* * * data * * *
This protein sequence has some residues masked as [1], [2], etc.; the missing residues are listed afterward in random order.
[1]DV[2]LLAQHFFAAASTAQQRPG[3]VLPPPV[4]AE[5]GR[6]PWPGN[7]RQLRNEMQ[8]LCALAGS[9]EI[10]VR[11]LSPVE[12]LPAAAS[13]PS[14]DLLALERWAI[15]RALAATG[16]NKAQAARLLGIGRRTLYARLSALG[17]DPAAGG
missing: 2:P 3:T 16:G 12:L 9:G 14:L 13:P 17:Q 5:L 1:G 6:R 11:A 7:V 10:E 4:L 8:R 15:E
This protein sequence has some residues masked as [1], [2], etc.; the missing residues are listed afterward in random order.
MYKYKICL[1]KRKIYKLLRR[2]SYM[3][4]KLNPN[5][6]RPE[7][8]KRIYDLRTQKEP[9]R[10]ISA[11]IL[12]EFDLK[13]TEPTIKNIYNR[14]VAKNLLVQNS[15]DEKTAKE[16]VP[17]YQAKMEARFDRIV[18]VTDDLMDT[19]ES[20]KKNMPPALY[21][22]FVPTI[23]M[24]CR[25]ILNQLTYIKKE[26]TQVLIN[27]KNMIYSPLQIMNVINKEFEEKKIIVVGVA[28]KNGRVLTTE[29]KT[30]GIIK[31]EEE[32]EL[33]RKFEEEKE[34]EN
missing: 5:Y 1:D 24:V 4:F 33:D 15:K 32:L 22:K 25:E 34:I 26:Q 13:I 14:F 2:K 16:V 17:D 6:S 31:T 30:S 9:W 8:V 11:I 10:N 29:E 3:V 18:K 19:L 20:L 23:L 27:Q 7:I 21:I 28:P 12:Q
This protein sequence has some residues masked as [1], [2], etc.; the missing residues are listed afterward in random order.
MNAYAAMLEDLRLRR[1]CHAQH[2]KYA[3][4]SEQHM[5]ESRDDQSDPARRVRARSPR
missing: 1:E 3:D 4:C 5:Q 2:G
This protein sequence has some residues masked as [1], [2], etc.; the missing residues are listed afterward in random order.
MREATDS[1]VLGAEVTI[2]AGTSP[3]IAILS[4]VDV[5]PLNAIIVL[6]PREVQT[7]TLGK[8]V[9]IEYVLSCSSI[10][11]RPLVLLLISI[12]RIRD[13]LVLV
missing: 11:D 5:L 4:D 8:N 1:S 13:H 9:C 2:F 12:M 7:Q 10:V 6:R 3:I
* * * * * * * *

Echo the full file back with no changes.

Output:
This protein sequence has some residues masked as [1], [2], etc.; the missing residues are listed afterward in random order.
[1]DV[2]LLAQHFFAAASTAQQRPG[3]VLPPPV[4]AE[5]GR[6]PWPGN[7]RQLRNEMQ[8]LCALAGS[9]EI[10]VR[11]LSPVE[12]LPAAAS[13]PS[14]DLLALERWAI[15]RALAATG[16]NKAQAARLLGIGRRTLYARLSALG[17]DPAAGG
missing: 2:P 3:T 16:G 12:L 9:G 14:L 13:P 17:Q 5:L 1:G 6:R 11:A 7:V 10:E 4:L 8:R 15:E
This protein sequence has some residues masked as [1], [2], etc.; the missing residues are listed afterward in random order.
MYKYKICL[1]KRKIYKLLRR[2]SYM[3][4]KLNPN[5][6]RPE[7][8]KRIYDLRTQKEP[9]R[10]ISA[11]IL[12]EFDLK[13]TEPTIKNIYNR[14]VAKNLLVQNS[15]DEKTAKE[16]VP[17]YQAKMEARFDRIV[18]VTDDLMDT[19]ES[20]KKNMPPALY[21][22]FVPTI[23]M[24]CR[25]ILNQLTYIKKE[26]TQVLIN[27]KNMIYSPLQIMNVINKEFEEKKIIVVGVA[28]KNGRVLTTE[29]KT[30]GIIK[31]EEE[32]EL[33]RKFEEEKE[34]EN
missing: 5:Y 1:D 24:V 4:F 33:D 15:K 32:L 22:K 25:E 34:I 26:Q 13:I 14:F 2:K 16:V 17:D 6:S 31:T 30:S 9:W 8:V 11:I 10:N 29:E 3:V 18:K 19:L 20:L 23:L 27:Q 7:I 21:I 28:P 12:Q
This protein sequence has some residues masked as [1], [2], etc.; the missing residues are listed afterward in random order.
MNAYAAMLEDLRLRR[1]CHAQH[2]KYA[3][4]SEQHM[5]ESRDDQSDPARRVRARSPR
missing: 1:E 3:D 4:C 5:Q 2:G
This protein sequence has some residues masked as [1], [2], etc.; the missing residues are listed afterward in random order.
MREATDS[1]VLGAEVTI[2]AGTSP[3]IAILS[4]VDV[5]PLNAIIVL[6]PREVQT[7]TLGK[8]V[9]IEYVLSCSSI[10][11]RPLVLLLISI[12]RIRD[13]LVLV
missing: 11:D 5:L 4:D 8:N 1:S 13:H 9:C 2:F 12:M 7:Q 10:V 6:R 3:I